Prime central London rents are ending the year in decline but rising demand and economic data point to growth in 2014, the latest rental index shows.
Overall rents fell by 0.3% in November, meaning luxury rents have been falling or flat for 18 months, according to the Prime Central London Rental Index from Knight Frank.
This latest drop pushed the rate of decline in 2013 down to 2%, but the firm expects rental growth to return in 2014.
‘Demand for rented accommodation in London is certainly on the rise. The number of new lettings in the year is up 18% on the previous 12 months, while new viewings and applicants were up by 8% and 9%, respectively,’ said Tom Bill, associate for rental research.
He pointed out that the performance of London’s prime rental market has traditionally been linked to the health of the financial services sector, which is still reeling from mass layoffs at banks and other financial sector firms in 2010 and 2011.
This downwards pressure should ease next year when we expect rents to rise by 2% in prime central London, fuelled by job creation and increased economic optimism in the City. As a result, we expect prime central London rents to outperform other markets over the medium term, rising 18% between 2014 and 2018 versus 16% in the UK and 17% in prime outer London,’ he explained.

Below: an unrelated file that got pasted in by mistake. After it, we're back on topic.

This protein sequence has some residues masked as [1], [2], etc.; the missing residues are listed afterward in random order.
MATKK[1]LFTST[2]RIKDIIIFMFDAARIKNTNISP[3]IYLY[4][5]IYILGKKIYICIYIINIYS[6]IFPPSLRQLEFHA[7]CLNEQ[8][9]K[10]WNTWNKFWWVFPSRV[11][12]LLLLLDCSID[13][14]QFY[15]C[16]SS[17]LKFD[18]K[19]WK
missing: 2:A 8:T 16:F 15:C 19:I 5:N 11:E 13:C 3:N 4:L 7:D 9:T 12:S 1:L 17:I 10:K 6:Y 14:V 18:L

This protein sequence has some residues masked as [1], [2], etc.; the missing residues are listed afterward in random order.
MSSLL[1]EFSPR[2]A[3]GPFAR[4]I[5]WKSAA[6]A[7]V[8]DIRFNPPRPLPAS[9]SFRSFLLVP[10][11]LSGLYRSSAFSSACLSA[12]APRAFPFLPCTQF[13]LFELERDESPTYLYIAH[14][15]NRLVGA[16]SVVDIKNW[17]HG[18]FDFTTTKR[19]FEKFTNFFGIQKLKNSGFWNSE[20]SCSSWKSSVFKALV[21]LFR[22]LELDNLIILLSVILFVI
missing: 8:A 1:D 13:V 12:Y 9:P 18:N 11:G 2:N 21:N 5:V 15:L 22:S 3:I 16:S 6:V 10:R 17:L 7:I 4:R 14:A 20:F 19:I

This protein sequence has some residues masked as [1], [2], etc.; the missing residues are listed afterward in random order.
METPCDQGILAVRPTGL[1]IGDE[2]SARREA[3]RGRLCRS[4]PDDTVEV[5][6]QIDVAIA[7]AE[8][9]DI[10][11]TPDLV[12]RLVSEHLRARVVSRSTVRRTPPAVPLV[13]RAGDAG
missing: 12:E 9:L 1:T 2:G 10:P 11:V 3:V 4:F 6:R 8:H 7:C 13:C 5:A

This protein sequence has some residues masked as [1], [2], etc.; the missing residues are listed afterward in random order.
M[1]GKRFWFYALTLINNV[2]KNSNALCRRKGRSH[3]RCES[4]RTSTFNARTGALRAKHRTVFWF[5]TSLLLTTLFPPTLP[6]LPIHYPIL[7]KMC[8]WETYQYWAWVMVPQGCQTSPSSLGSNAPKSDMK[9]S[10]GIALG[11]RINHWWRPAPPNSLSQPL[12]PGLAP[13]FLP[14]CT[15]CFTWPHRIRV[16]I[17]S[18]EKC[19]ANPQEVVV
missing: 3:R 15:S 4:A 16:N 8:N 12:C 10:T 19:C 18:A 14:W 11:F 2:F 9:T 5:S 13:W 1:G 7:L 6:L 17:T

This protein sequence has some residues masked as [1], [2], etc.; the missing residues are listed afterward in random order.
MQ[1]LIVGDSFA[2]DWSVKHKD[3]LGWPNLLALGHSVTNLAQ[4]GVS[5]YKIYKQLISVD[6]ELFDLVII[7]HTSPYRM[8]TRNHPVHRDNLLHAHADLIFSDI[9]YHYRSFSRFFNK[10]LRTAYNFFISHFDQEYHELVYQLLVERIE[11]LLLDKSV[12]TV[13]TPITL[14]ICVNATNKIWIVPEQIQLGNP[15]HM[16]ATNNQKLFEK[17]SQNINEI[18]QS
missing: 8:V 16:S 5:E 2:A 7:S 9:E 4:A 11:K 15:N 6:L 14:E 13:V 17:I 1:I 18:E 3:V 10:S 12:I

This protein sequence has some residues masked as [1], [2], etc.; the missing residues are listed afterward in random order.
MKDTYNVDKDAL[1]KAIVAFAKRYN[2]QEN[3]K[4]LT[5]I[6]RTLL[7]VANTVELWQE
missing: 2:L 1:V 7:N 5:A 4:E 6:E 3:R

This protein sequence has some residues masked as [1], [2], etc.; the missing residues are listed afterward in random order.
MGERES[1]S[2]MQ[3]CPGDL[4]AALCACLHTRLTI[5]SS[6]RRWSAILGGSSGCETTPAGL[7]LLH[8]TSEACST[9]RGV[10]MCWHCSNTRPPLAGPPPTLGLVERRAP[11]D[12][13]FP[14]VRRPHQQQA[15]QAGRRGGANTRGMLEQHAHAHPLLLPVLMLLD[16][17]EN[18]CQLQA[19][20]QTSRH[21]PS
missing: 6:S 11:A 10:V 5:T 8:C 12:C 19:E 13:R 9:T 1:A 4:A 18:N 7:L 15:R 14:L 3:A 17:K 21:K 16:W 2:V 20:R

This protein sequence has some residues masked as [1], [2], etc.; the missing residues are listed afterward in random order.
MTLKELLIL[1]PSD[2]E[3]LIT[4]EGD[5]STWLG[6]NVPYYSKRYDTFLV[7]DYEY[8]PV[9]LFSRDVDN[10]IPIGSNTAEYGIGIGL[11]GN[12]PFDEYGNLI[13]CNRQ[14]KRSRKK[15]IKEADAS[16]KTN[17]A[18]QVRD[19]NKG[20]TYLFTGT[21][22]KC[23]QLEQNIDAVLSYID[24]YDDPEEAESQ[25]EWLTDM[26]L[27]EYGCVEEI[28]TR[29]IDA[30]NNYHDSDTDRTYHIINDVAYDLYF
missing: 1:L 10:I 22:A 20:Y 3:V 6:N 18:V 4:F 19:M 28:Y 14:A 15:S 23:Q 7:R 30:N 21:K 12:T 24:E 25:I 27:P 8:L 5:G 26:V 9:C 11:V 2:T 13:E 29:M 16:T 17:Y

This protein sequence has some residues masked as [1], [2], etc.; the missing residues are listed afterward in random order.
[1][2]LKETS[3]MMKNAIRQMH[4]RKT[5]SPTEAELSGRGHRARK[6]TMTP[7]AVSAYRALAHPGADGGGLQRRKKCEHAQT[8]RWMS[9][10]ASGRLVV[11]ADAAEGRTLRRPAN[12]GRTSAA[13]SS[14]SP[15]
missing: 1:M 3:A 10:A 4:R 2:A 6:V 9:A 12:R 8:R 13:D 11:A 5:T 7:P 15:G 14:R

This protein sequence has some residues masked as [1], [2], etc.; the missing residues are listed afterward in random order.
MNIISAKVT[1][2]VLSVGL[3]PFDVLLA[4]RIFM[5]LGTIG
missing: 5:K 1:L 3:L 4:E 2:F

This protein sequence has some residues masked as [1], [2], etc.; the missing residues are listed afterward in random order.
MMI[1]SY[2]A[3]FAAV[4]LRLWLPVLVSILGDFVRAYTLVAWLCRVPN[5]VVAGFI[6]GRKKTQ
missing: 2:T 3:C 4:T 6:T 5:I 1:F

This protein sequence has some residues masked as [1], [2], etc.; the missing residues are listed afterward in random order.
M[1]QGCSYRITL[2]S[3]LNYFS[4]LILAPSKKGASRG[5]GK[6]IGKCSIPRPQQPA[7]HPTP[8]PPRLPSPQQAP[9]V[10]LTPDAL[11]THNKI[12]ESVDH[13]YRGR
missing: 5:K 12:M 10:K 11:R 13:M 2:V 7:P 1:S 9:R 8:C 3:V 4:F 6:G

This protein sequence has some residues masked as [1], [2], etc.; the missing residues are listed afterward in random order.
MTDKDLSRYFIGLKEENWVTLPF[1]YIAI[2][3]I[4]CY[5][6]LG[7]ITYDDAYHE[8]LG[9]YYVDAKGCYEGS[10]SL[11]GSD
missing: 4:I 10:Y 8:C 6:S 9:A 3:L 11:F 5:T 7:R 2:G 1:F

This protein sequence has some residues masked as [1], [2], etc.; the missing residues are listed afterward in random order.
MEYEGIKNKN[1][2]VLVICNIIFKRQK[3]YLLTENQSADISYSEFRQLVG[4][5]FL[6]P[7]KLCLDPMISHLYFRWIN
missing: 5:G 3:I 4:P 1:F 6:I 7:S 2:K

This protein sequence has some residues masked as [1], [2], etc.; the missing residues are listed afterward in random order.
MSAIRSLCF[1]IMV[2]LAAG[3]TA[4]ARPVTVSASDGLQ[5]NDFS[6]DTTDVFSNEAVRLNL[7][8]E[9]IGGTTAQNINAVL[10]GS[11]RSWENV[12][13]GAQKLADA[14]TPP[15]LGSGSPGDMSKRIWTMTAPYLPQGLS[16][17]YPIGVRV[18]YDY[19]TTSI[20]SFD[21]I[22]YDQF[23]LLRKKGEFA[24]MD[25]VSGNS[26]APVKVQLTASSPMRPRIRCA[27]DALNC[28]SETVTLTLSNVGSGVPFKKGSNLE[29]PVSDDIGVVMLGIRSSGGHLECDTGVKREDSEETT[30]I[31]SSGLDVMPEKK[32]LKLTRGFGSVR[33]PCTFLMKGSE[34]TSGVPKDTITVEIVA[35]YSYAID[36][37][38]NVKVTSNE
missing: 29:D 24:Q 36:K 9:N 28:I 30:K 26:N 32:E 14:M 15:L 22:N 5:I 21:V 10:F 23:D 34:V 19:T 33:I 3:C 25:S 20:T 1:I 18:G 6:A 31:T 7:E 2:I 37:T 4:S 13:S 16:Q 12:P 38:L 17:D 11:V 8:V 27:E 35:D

‘Meanwhile, the employment outlook in London continues to improve against a background of growth forecasts that many economists are revising upwards, including the Confederation of British Industry earlier this month,’ he added.
He also pointed out that according to the Markit Economics Report on Jobs, the number of staff placed in permanent positions by London based recruitment consultancies rose for a fifth straight month in October.
‘The improving data on the London economy is positive for the rental market where the index is still only 5% below its all time high in September 2011 and a fifth higher than the Post Lehman low in the middle of 2009,’ explained Bill.
‘While bank employment remains under pressure, demand is emerging from alternative sectors including technology, media and telecoms and the legal profession,’ he added.
The index shows that by price band, the £500 to £1,500 per week price bracket saw a 0.2% decline in November compared to the previous month, and a decline of 2.7% over the year to date. In comparison, properties in the £1,500 plus per week bracket fell by 0.5% in November and have fallen by 1.6% in 2013.
Also, while the headline figure indicates falling rents, there were some areas of growth, with Hyde Park rising 0.4% and Marylebone flat in November though up 2.2% in the year to date.